We lived for a few solid years in our family not having to really watch our words. We could have conversations about dessert, fun places to go, and toys. And our toddlers would be none the wiser. But this past year, we turned a corner. We’ve started spelling. Even then, Asher, my oldest, will pick out letters and ask insistently, “What are you talking about? What does that spell? What are you saying?”
Our years of open conversation and reckless dialogue are done. These days, words are starting to stick. Phrases hang around. Nothing is said “in passing” anymore. Because my four-year old’s mind is like a steel trap. What’s said is almost always remembered.
“I need a few minutes of quiet.”
“What in the world is going on here?”
“This place is a mess.”
It’s kind of entertaining stuff coming from the mouth of four-year-old, unless you’re that four-year-old’s mother. Then it’s just convicting.
But, last weekend, something beautiful happened. Asher told me he wanted to write a letter to his best friend. I was instructed to write down everything he spoke aloud. Thinking this could be interesting, I obliged, sitting down with a pad of paper and pen in hand.
“Dear Levi,” he very confidently began, “God loves us. Be strong and courageous. God, help us learn to have a good attitude. Be strong and courageous. Be brave. Be good and kind. Cook with your dad. Pray as much as you can. Pray and take baths every night. Do not be afraid.”
I couldn’t have done my own talking even if I tried. He had me speechless. As his scribe, memorializing these stream of consciousness phrases, I couldn’t help but think: Just keep your mouth shut. Let him talk. This is gold.
It’s rare for me to not interrupt, interject, or insert my words into almost every conversation making every moment as “teachable” as possible—as soon as possible. But this time, I kept quiet and simply decided to listen. And I’m so glad I did.
Be strong and courageous.
Pray as much as you can.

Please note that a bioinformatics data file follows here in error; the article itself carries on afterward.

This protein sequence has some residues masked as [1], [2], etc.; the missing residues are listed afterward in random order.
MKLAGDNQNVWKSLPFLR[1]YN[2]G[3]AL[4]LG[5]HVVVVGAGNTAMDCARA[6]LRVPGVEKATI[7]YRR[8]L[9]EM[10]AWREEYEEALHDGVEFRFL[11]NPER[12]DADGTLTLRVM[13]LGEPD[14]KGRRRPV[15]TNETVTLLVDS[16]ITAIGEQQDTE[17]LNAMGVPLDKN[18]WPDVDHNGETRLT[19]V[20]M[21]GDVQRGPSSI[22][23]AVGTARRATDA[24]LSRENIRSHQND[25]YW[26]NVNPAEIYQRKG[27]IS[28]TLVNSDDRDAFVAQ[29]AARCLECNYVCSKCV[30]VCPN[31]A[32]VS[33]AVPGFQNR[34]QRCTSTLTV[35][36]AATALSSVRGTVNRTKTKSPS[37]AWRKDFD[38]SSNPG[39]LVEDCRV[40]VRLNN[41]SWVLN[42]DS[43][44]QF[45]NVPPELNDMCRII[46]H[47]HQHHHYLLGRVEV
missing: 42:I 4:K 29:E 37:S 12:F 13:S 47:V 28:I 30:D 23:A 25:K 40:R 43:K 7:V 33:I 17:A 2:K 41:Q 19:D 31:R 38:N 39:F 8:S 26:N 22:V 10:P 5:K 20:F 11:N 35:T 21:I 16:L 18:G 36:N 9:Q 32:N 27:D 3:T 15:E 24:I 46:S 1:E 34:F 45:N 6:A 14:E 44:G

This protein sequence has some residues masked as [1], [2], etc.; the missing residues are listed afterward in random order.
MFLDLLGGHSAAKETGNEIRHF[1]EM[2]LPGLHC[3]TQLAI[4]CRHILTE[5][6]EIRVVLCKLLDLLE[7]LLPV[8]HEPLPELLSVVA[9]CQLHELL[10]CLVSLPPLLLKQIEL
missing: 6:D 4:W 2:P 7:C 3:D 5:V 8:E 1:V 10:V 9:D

It doesn’t get much simpler than that.
Sometimes, when you just let your kids talk, and you do the listening, you catch some real gems. Sure, you find out that your nagging about washing their hands, finishing their vegetables and saying “thank you” are sticking, but you also hear that there are a lot more meaningful truths being catalogued and filed away as well.
After writing the letter, I began to learn that I don’t necessarily have to always ask, interject, dig, or wrestle truths out of my son. Sometimes, I just need to be quiet and hear from his own mouth and in his own words the things he cares about and is internalizing.
If we can manage to be quiet long enough, the very ones we are trying to parent will tell us what they need to hear from us most. Maybe not explicitly. But tucked into the nuances of the day. In their body language. In their interactions with others. In their questions. In their stories. In their conversations. Maybe even in their “letters” to friends.
So when it comes to weighing what we say, maybe we choose to say less. And listen more. And then choose the words we do say more wisely.
Because they stick. They are remembered.
And whether we intend for them to or not, they are going to show up again. Let’s make sure what gets remembered is worth repeating and speaks to the needs our kids are so subtly letting us know they have.
And now and then throw in something about taking a bath, so your child will be wise and grounded—but also clean.
For more on how words matter, follow the conversation here.
Sarah Anderson writes for the XP3 student curriculum at Orange. She is married to Rodney Anderson and is mom to two beautiful bouncy boys, Asher and Pace.